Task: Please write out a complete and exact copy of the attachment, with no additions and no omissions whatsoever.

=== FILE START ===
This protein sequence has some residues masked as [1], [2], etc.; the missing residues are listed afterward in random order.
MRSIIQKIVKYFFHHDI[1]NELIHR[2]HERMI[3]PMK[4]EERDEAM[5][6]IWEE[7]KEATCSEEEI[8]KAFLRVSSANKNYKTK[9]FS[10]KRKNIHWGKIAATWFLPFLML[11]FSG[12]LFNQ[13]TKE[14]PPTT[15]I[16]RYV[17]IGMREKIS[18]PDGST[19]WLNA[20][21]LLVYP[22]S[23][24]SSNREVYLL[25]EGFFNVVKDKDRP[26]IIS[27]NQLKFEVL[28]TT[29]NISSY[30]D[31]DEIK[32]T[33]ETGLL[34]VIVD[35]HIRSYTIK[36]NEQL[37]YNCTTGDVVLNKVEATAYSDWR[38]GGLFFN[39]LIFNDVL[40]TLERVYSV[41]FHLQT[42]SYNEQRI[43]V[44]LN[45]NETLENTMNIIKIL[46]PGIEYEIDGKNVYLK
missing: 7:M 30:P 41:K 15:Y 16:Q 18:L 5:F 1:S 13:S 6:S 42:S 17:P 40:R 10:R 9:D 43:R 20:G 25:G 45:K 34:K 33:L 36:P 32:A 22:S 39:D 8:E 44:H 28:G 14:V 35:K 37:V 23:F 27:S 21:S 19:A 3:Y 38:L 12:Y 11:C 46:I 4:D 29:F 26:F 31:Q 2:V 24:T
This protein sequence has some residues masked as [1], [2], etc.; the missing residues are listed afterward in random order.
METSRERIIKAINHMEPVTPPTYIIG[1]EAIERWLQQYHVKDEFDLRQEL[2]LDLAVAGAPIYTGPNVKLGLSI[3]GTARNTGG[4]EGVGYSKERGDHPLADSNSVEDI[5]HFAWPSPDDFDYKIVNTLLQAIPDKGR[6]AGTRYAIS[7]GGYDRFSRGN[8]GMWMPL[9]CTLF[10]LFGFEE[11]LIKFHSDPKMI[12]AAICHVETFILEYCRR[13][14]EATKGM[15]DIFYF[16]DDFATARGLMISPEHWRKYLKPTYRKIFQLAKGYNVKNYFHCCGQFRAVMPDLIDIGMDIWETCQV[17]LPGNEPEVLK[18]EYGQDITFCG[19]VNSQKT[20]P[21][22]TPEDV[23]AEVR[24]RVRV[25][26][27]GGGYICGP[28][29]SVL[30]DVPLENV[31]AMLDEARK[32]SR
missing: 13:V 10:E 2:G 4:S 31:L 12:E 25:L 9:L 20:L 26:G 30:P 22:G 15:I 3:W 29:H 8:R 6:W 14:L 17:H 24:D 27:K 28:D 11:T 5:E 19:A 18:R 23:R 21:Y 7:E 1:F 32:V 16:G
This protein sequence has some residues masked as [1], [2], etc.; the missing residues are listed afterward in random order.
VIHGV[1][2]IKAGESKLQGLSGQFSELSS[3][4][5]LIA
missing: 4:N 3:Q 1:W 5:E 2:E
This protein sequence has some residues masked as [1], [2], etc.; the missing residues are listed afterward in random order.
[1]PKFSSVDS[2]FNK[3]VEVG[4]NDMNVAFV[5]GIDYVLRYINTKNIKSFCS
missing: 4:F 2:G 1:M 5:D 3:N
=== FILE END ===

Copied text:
This protein sequence has some residues masked as [1], [2], etc.; the missing residues are listed afterward in random order.
MRSIIQKIVKYFFHHDI[1]NELIHR[2]HERMI[3]PMK[4]EERDEAM[5][6]IWEE[7]KEATCSEEEI[8]KAFLRVSSANKNYKTK[9]FS[10]KRKNIHWGKIAATWFLPFLML[11]FSG[12]LFNQ[13]TKE[14]PPTT[15]I[16]RYV[17]IGMREKIS[18]PDGST[19]WLNA[20][21]LLVYP[22]S[23][24]SSNREVYLL[25]EGFFNVVKDKDRP[26]IIS[27]NQLKFEVL[28]TT[29]NISSY[30]D[31]DEIK[32]T[33]ETGLL[34]VIVD[35]HIRSYTIK[36]NEQL[37]YNCTTGDVVLNKVEATAYSDWR[38]GGLFFN[39]LIFNDVL[40]TLERVYSV[41]FHLQT[42]SYNEQRI[43]V[44]LN[45]NETLENTMNIIKIL[46]PGIEYEIDGKNVYLK
missing: 7:M 30:P 41:K 15:Y 16:Q 18:L 5:F 1:S 13:S 6:S 42:S 17:P 40:R 10:R 9:D 43:R 20:G 25:G 45:K 34:K 33:L 36:P 32:A 22:S 39:D 8:E 44:H 28:G 14:V 35:K 37:V 23:F 27:S 21:S 19:A 3:Y 38:L 12:Y 11:C 46:I 4:D 29:F 26:F 31:Q 2:V 24:T
This protein sequence has some residues masked as [1], [2], etc.; the missing residues are listed afterward in random order.
METSRERIIKAINHMEPVTPPTYIIG[1]EAIERWLQQYHVKDEFDLRQEL[2]LDLAVAGAPIYTGPNVKLGLSI[3]GTARNTGG[4]EGVGYSKERGDHPLADSNSVEDI[5]HFAWPSPDDFDYKIVNTLLQAIPDKGR[6]AGTRYAIS[7]GGYDRFSRGN[8]GMWMPL[9]CTLF[10]LFGFEE[11]LIKFHSDPKMI[12]AAICHVETFILEYCRR[13][14]EATKGM[15]DIFYF[16]DDFATARGLMISPEHWRKYLKPTYRKIFQLAKGYNVKNYFHCCGQFRAVMPDLIDIGMDIWETCQV[17]LPGNEPEVLK[18]EYGQDITFCG[19]VNSQKT[20]P[21][22]TPEDV[23]AEVR[24]RVRV[25][26][27]GGGYICGP[28][29]SVL[30]DVPLENV[31]AMLDEARK[32]SR
missing: 13:V 10:E 2:G 4:S 31:L 12:E 25:L 9:L 20:L 26:G 30:P 22:G 15:I 3:W 29:H 8:R 6:W 14:L 17:H 24:D 27:K 28:D 11:T 5:E 19:A 18:R 23:R 21:Y 7:E 1:F 32:V 16:G
This protein sequence has some residues masked as [1], [2], etc.; the missing residues are listed afterward in random order.
VIHGV[1][2]IKAGESKLQGLSGQFSELSS[3][4][5]LIA
missing: 4:N 3:Q 1:W 5:E 2:E
This protein sequence has some residues masked as [1], [2], etc.; the missing residues are listed afterward in random order.
[1]PKFSSVDS[2]FNK[3]VEVG[4]NDMNVAFV[5]GIDYVLRYINTKNIKSFCS
missing: 4:F 2:G 1:M 5:D 3:N